It may come off as awfully dramatic, but it is true: The UK Government has recently introduced a host of changes to the Immigration Act 2016, and failing to comply with some of its aspects, specifically, the Right to Rent requirements, could make landlords criminally liable. We are talking about up to five years in prison! So if you are renting out your property or thinking to do so in the future, take extra note of these forthcoming changes.
What Does The Law Ask Of Landlords Regarding Illegal Immigrants?
What the Immigration Act 2016 is trying to achieve is to curb the rampant illegal immigration rates in the country (the current estimate is that there is 600,000 illegal immigrants in the UK). By making it tougher for illegal immigrants to find work and accommodations, i.e. restrict their access to basic services, the Government hopes to further crack down the issue.
This is the official reasoning for such a decision: “Housing illegal immigrants in the private rented sector allows such people to establish a settled life in the UK and frustrate the necessary process of returning them to their home country. This creates a significant cost to the public purse and also reduces the amount of housing stock available to British citizens and others residing here legally.”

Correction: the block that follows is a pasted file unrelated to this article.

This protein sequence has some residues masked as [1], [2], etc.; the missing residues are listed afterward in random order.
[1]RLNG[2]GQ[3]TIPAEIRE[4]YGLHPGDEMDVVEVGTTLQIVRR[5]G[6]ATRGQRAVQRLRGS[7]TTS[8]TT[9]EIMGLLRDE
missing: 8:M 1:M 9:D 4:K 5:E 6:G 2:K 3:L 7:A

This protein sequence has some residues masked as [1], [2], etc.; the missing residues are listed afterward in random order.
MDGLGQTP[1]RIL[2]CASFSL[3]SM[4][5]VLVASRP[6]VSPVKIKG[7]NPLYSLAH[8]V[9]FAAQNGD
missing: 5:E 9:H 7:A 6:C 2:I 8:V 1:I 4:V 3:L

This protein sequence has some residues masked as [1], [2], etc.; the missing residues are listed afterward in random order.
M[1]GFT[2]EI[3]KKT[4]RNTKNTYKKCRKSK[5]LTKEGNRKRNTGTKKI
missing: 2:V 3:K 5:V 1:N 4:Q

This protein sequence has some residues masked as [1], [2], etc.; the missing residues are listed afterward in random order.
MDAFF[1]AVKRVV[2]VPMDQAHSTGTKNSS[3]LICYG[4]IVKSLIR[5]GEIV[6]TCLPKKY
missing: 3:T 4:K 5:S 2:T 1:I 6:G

For that reason, landlords or letting agents are required to carry out an immigration check on their prospective tenants, to make sure they have a legal right to live and rent in the UK. All landlords need to check the documents of all tenants (not just those they suspect may be illegal) and keep copies on file. Failing to do so could result in a fine of £3,000
However, in case of persistent breaches or failing to take steps to remove illegal migrants from the property, the landlords will be facing not only a fine, but also a custodial sentence as well. Truth be told, the landlords have been required to conduct these checks since the 2014 Immigration Act came into force – but these most recent changes have made the sanctions much harsher in order to ensure maximum compliance from landlords and letting agents alike.
The most recent changes will also make it a lot easier for landlords to evict illegal immigrant tenants, sometimes even without a court order.
“Illegal immigrants do not have the right to rent a home in the UK, but some unscrupulous landlords continue to exploit this market for financial gain. The Home Office has made it clear it is working to crackdown on this practice.”, commented Carole Charge, technical and compliance director at property specialist Leaders.
Immigration Minister James Brokenshire justified the law alterations by saying that “if you are here illegally, you shouldn’t be entitled to receive the everyday benefits and services available to hard-working UK families and people who have come to this country legitimately to contribute.”
On the other hand, making the anti-immigration rules stricter has caused a lot of upstir among NGOs and human rights activists. The Migrants’ Rights Network expressed its revolt towards the new law by saying this is “a piece of legislation that sets out to deliberately harm some of the most vulnerable people in our society.”
Final Words: Tenancy Laws And Illegal Immigrants
As you can see, this is a fierce debate and issue from both sides. No matter what side you’re on morally with this issue, the facts are that the law is clear in this area. Landlords must obey UK housing laws regarding illegal immigrants or face fines or even imprisonment.
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